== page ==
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HGPI Policy Column No.13 – From the Dementia Policy Team The Current Position of Dementia Policy in International Society

HGPI Policy Column No.13 – From the Dementia Policy Team  The Current Position of Dementia Policy in International Society

Key points
・On June 25, 2020 , Alzheimer’s Disease International (ADI) presented an evaluation of dementia policy in each country in a report entitled “From Plan to Impact III – Maintaining dementia as a priority in unprecedented times.”
・Only 31 countries have enacted national policies for dementia. This is far behind the World Health Organization’s (WHO) global target of 50% of countries having “at least one dementia-friendly initiative to foster a dementia-inclusive society by 2025.”
・The ADI report assigned Japan’s dementia policy a favorable grade of 5A. Funding and policy evaluation methods must be improved for Japan to achieve a higher grade.



Lately, our column has focused on themes related to the novel coronavirus (COVID-19) pandemic, but in this column, we will return to our original theme of examining international trends in dementia policy. This column will focus on the most recent Alzheimer’s Disease International (ADI) report, which was presented on June 25, 2020 and is titled “From Plan to Impact III – Maintaining dementia as a priority in unprecedented times.”

Japan’s involvement with Alzheimer’s Disease International (ADI)
Founded in 1984, ADI is an international alliance that brings together organizations for Alzheimer’s disease from every country in the world. The Family Association became Japan’s representative in ADI in 1992, when it adopted the English name “Alzheimer’s Association Japan.” ADI backs efforts conducted by organizations for Alzheimer’s disease in every country to support people with dementia or their families. In addition to working to improve standards for dementia efforts in international society by sharing best practices with the world, ADI coordinates with the WHO to increase the priority of dementia as a policy issue in every government worldwide.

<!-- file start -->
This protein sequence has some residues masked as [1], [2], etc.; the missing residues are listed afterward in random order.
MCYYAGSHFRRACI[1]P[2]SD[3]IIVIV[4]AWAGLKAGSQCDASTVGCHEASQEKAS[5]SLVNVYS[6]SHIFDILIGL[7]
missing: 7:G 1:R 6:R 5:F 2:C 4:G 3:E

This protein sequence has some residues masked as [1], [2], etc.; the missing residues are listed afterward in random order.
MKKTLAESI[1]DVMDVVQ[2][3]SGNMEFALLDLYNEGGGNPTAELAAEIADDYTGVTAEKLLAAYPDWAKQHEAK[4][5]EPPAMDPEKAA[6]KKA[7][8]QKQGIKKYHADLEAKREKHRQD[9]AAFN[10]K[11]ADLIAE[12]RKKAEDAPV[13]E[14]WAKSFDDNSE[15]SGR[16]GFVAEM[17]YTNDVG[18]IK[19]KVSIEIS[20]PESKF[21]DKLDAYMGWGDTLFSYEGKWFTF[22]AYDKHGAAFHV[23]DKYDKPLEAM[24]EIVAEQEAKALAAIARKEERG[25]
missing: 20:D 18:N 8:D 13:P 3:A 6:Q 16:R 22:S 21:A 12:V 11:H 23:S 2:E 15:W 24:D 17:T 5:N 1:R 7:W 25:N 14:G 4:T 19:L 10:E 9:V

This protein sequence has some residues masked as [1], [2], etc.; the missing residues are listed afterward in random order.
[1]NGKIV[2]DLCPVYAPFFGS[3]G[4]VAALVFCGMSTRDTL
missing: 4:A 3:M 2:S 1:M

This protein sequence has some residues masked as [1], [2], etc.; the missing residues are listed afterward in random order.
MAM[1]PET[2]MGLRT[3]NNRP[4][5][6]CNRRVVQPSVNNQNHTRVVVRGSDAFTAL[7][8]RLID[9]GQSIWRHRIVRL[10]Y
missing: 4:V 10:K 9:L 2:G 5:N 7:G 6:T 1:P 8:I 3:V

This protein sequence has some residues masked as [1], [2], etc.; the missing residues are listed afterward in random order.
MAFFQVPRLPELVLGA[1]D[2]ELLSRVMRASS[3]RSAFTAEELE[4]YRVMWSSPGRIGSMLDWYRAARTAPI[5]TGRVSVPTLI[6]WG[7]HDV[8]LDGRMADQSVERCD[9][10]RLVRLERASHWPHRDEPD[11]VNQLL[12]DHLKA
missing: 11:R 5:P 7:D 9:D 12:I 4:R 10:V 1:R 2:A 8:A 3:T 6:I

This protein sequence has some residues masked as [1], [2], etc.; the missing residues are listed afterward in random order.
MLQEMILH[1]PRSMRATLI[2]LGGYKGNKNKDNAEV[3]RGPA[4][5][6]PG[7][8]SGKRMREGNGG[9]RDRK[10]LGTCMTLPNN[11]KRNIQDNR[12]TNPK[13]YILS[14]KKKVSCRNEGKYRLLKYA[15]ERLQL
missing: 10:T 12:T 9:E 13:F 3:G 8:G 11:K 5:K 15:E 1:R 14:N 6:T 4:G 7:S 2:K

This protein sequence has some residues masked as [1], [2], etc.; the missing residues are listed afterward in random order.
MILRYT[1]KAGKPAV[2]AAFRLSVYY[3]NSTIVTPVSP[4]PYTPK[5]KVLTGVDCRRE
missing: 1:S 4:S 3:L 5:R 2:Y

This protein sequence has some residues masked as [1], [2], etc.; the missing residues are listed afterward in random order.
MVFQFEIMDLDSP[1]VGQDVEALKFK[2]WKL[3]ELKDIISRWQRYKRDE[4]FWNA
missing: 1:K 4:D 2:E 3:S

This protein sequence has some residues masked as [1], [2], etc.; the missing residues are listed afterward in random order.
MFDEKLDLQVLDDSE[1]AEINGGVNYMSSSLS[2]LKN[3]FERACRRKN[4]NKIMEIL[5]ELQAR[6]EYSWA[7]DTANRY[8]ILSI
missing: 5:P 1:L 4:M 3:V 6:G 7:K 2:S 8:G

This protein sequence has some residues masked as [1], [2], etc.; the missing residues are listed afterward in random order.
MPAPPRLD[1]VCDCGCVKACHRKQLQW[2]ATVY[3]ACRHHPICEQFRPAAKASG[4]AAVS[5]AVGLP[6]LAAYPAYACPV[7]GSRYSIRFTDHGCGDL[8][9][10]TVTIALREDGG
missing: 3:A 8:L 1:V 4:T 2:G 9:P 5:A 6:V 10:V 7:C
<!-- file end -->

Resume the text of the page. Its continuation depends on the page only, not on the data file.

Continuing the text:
The 20th ADI International Conference was held in Kyoto in October 2004, marking the first time for Japan to host the event. It was a revolutionary international meeting that featured presentations from people with dementia, providing an opportunity to raise recognition of the fact that the opinions of people with dementia should always be emphasized in dementia policy. Immediately after the conference, in December 2004, the Japanese Government reviewed its usage of the term “chiho” to refer to dementia, determining that it is a discriminatory term. The term “ninchi-sho” or “cognitive disorder” was adopted in its stead, making it a year of significant social impact. Then, in 2017, the ADI once again met in Kyoto for its 32nd International Conference. At the event, Health and Global Policy Institute (HGPI) Chairman and Designing for Dementia Councillor Dr. Kiyoshi Kurokawa gave a presentation on the results of a survey conducted by HGPI on building systems for creating international links among government, industry, and academia. Dr. Kurokawa’s presentation also covered HGPI’s partnership with the World Dementia Council (WDC).


Introducing “From Plan to Impact”

The most recent “From Plan to Impact” report from ADI is the third edition of the report, which was previously published in 2018 and 2019. This series of the reports aims to monitor progress on the WHO’s “Global action plan on the public health response to dementia 2017-2025” (hereinafter, the WHO action plan), which was presented in 2017.